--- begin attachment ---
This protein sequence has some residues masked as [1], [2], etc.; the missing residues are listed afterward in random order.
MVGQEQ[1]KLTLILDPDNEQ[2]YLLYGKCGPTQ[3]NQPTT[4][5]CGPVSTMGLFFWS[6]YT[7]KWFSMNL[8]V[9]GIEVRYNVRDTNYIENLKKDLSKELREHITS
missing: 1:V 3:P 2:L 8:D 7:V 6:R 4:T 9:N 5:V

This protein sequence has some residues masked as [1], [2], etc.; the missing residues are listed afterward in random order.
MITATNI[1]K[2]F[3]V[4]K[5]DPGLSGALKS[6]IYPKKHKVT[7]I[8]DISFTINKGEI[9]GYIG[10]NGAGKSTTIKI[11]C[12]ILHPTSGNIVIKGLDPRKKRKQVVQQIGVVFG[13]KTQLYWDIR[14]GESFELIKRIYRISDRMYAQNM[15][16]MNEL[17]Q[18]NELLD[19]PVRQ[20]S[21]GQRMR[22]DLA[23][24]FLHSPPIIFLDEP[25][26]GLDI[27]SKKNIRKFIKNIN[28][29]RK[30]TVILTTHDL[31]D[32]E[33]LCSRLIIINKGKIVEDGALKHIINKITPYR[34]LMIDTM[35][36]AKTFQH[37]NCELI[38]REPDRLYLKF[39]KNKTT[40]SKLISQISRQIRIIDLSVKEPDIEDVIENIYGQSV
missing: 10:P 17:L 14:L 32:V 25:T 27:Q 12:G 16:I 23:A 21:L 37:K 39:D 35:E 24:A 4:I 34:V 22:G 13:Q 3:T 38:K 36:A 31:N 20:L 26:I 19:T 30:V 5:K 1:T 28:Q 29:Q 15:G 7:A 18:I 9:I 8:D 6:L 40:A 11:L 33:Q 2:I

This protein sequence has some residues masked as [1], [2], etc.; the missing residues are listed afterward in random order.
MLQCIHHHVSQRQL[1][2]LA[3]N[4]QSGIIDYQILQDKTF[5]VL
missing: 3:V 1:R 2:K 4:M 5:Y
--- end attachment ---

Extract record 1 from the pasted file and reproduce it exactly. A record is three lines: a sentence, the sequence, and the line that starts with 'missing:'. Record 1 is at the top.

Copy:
This protein sequence has some residues masked as [1], [2], etc.; the missing residues are listed afterward in random order.
MVGQEQ[1]KLTLILDPDNEQ[2]YLLYGKCGPTQ[3]NQPTT[4][5]CGPVSTMGLFFWS[6]YT[7]KWFSMNL[8]V[9]GIEVRYNVRDTNYIENLKKDLSKELREHITS
missing: 1:V 3:P 2:L 8:D 7:V 6:R 4:T 9:N 5:V